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One of the major challenges of starting a business is finding the capital to get the doors open. What is equally important-and often overlooked-is the need for sufficient cash reserves with which to operate the business until it begins to generate revenue. Opening your doors with no money in the bank could mean you won't stay open for long. But how much money do you need?
To find out, you must formulate cash flow projections. These will help you determine how much money you need to operate until your business begins to turn a profit, and whether or not you can truly afford to start the business you've planned. Effective cash budgeting often makes the difference between staying in business and being forced into bankruptcy.
Your cash flow projections are more than internal worksheets. Bankers want to see evidence that you can cover your costs, pay yourself a livable wage (unless you have a separate income), and still meet your repayment obligations. Investors look for similar proof, depending on the details of their arrangement with you. However, don't confuse a cash flow projection with a profit and loss projection. The issue of cash needs has virtually nothing to do with profitability; it's simply a matter of tracking and managing the money coming in and going out. Bottom-line profitability and the ability to pay bills as they come due do not necessarily go hand-in-hand. Though cash flow statements are a critical management tool, they do not necessarily measure operating results. In fact, you may be on a strong growth track and still run into trouble because of insufficient cash.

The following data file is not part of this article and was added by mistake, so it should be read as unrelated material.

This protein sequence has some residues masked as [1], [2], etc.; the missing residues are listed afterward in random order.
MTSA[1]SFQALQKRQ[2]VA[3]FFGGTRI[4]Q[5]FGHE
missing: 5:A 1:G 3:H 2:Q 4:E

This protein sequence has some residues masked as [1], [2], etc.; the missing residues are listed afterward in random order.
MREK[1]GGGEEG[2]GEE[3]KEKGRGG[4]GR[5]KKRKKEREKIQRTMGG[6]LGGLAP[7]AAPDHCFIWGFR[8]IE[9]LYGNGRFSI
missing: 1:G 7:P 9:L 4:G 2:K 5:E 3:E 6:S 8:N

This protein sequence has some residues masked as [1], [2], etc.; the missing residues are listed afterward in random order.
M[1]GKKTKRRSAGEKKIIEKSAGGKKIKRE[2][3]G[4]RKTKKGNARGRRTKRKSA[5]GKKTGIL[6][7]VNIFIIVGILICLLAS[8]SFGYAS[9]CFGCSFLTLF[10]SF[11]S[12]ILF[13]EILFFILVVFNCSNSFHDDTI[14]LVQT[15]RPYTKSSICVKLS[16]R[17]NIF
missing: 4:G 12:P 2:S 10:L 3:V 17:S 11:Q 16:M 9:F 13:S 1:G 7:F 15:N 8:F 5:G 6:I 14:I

Calculating Your Cash Flow Needs
To realistically project cash flow, consider anticipated seasonal fluctuations both in income and expenses. Also factor in the amounts and timing of cash receipts (money coming in) and disbursements (what you pay out). In other words, when will you be paid for your product or service, and when do you have to pay the expenses required to create or perform that product or service? Include every known expense in your cash flow projection, then allow 20 percent more for the unexpected. If you are buying a franchise, the franchisor will be able to help with this forecast. If you are purchasing an existing business, you'll have some history to consider. But if you're starting from scratch, you'll need to develop your own numbers. Your initial cash flow forecast will involve ongoing, monthly expenses and once-only starting costs. Use these general categories as a guide:
Owner's salary. If you'll be working full time in
your company, plan to pay yourself a reasonable wage. Of course,
you may opt to not take a salary at first if you have a separate
source of income, such as a second job or a working spouse.
Other salaries and wages. Calculate the number of people you expect to employ, the hours they will work and their pay rates.
Payroll taxes and related expenses. These are required employee expenses on top of the actual wages you pay. They include Social Security tax (also known as FICA); federal and state unemployment tax; Medicare tax; self-employment tax on your own income, if your business is a sole proprietorship; and workers' compensation. Your accountant can help you calculate these expenses.
Rent or mortgage. This figure is based on how much space you need to open your business, how much space you will need as your business grows, the type of facility (retail, office, manufacturing or warehouse), and its location. If you are setting up a homebased office, this figure can be zero; you can also have your company pay you rent. Many household expenses can be counted as business deductions (mortgage interest, security system, maintenance, etc.), but do not count them in your cash flow projection, since you would pay them even if you didn't have a home office.